Late last year Yves Hiernaux guest posted here on CloudAve with a post that absolutely resonated for me. Given my lengthy background at the coalface of small business, it’s not surprising that I have a real affinity for solutions that facilitate the integration of discrete applications and, in doing so, make life a whole lot easier. It’s really easy for those of us who spend our days reviewing and exploring software to forget the realities of the user – especially in the traditional enterprise software world it seems customer advocates and mentor are more about advocating and mentoring IT departments than the poor downstream users of the software.
Maybe that’s why SaaS is so appealing to me – it’s a quick and easy solution that really lends itself to end-user implementation, thus avoids the eternal “it meets the IT departments needs even if not the users needs” problem.
As indicated above however, end user implementation falls down a little when we’re looking at integrating a number of different applications. While I’m a firm believer in the value of APIs, a post I recently read gave me pause for thought as to whether they’re in fact the best solution to the integration problem. As Bob points out;
Even though there are web services “standards,” everyone implements the standards in a different way. Things like authentication, session management, protocols, meta data browsing, and exposing customizations are rarely implemented the same way from application to application…..But even if all APIs were standardized, there would still be a need for integration. Why? APIs are only one end of the equation – they do not complete the end-to-end integration process between applications. For example, APIs don’t handle the transformation of data between applications (required because every app describes data in a different format, even when multiple apps are describing the same thing such as a Customer). They don’t handle the validation, business logic and error processing of the data as it moves between apps. And they don’t handle the interaction with the API of another application that’s being integrated. Even two apps built on the same PaaS platform are not natively integrated with one another.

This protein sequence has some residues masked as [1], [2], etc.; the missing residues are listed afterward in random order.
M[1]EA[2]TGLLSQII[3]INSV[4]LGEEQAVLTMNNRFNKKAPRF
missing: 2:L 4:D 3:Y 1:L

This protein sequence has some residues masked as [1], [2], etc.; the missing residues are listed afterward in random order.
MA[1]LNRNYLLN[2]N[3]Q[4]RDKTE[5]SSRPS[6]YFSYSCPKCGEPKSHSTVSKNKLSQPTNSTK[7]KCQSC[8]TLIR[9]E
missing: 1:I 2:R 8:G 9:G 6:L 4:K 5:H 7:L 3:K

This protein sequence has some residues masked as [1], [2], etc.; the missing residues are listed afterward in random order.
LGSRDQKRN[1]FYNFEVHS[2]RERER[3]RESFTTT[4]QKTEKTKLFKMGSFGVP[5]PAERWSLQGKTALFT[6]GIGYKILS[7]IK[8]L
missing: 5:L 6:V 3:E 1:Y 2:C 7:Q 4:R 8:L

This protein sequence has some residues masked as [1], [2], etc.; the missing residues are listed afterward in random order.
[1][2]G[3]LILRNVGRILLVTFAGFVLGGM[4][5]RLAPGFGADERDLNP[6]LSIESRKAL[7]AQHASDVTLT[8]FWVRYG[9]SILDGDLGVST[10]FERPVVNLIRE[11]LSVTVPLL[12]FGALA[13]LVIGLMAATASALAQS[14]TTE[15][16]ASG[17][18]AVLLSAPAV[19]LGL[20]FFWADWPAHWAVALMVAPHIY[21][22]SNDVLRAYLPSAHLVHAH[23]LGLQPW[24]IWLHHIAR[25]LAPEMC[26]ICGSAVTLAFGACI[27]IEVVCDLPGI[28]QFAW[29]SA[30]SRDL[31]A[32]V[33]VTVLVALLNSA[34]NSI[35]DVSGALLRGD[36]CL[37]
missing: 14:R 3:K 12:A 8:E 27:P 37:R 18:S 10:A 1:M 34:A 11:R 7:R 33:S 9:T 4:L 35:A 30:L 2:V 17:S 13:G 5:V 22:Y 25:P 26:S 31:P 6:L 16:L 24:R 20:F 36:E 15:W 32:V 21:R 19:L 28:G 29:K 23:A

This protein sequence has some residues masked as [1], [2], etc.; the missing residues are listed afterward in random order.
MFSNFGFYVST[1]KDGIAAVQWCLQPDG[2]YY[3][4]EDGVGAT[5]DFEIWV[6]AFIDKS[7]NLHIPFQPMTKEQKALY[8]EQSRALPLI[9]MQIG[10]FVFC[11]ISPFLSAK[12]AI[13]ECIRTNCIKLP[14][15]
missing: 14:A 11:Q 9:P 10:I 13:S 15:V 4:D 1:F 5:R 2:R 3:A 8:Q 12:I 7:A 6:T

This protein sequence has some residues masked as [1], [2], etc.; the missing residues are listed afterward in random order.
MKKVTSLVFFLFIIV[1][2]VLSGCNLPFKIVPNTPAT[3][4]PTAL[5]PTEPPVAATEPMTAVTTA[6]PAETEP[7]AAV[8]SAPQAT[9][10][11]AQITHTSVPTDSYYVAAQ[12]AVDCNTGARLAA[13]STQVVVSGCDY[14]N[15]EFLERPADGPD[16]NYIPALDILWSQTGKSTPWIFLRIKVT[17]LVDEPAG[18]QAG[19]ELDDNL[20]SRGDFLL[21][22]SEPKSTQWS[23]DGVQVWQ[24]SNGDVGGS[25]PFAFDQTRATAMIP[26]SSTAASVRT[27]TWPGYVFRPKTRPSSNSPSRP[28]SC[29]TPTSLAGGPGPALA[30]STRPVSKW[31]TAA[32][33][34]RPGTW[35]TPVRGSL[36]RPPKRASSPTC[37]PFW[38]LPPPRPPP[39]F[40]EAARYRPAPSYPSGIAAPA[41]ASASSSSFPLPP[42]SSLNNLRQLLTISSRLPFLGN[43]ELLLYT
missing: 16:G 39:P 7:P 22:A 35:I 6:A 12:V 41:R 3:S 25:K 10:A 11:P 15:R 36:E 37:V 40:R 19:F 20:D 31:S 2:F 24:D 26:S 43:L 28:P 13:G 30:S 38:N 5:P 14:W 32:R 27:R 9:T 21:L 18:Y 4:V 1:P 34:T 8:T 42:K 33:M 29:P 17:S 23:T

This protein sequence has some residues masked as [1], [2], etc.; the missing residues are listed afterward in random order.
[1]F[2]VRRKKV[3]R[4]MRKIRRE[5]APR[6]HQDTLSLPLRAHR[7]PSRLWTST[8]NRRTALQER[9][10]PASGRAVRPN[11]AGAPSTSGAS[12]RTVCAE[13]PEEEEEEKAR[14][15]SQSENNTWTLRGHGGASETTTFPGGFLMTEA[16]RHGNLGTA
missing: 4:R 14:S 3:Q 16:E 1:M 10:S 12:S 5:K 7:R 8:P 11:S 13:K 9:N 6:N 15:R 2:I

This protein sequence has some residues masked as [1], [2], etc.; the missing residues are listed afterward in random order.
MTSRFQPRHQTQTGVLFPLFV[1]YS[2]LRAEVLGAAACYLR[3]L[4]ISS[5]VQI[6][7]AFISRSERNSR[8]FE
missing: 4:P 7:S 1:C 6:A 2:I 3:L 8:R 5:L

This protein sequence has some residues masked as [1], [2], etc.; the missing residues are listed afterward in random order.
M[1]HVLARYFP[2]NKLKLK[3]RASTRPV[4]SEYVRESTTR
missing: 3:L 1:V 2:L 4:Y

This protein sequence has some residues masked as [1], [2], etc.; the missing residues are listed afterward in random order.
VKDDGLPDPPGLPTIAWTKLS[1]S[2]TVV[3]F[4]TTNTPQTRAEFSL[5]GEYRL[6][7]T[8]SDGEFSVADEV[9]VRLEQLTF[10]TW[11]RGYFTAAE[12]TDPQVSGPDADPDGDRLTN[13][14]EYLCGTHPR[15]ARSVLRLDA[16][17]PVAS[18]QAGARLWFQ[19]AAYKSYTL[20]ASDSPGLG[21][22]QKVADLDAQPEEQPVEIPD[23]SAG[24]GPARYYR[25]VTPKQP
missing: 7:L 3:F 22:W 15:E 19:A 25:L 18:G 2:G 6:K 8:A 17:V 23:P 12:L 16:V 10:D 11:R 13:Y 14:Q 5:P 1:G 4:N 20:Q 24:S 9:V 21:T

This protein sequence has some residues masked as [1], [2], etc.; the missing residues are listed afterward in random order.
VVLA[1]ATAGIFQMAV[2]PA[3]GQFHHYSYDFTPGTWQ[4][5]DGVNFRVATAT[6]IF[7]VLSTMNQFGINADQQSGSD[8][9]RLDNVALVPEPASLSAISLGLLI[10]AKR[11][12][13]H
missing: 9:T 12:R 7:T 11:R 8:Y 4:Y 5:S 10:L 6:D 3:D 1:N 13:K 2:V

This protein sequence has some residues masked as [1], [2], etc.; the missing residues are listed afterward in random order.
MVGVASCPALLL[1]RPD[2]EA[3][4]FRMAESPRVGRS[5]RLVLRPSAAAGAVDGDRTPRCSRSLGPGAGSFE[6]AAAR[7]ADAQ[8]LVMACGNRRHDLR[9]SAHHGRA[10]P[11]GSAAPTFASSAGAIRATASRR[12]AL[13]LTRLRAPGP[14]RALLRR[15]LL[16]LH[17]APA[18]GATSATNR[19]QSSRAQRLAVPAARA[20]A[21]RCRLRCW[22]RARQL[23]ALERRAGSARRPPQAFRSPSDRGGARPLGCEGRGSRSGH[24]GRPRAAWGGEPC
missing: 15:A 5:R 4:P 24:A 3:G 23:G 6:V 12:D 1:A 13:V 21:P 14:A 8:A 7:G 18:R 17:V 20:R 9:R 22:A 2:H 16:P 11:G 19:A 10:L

Obviously it’s a post that furthers this particular vendors solutions – but in this case their solution would seem to make sense. AtomSphere is a SaaS integration solution that essentially prepares a platform by partnering with different SaaS vendors and then offers the end user a cut and paste option to integrate various services.
AtomSphere natively handles the different integration aspects such as multi-tenancy, customization, changing APIs etc. They abstract all of this complexity and detail away from users so they can focus on easily connecting their apps – in the same way that an iGoogle page allows users to plug and play widgets at will without thinking about linking and other issues.
Another similar offering comes from SnapLogic. Their product "delivers a uniform environment for developing data
integration interfaces by eliminating custom web services programming
through its combination of connectivity to SaaS applications and
on-premises data sources" – a nice analogy of what they provide is neatly articulated by the term "RSS for data". SnapLogic have a couple of great webcasts to show an overview of their product, and an example of a SnapLogic enabled mashup.
Of course both vendors and customers will have concerns about relying on a third party platform such as AtomSphere and SnapLogic – in this department SnapLogic wins out – it’s an open source product.
As always, we’re keen on feedback and are happy to hear the thoughts of people with a technical overview of the issues around integration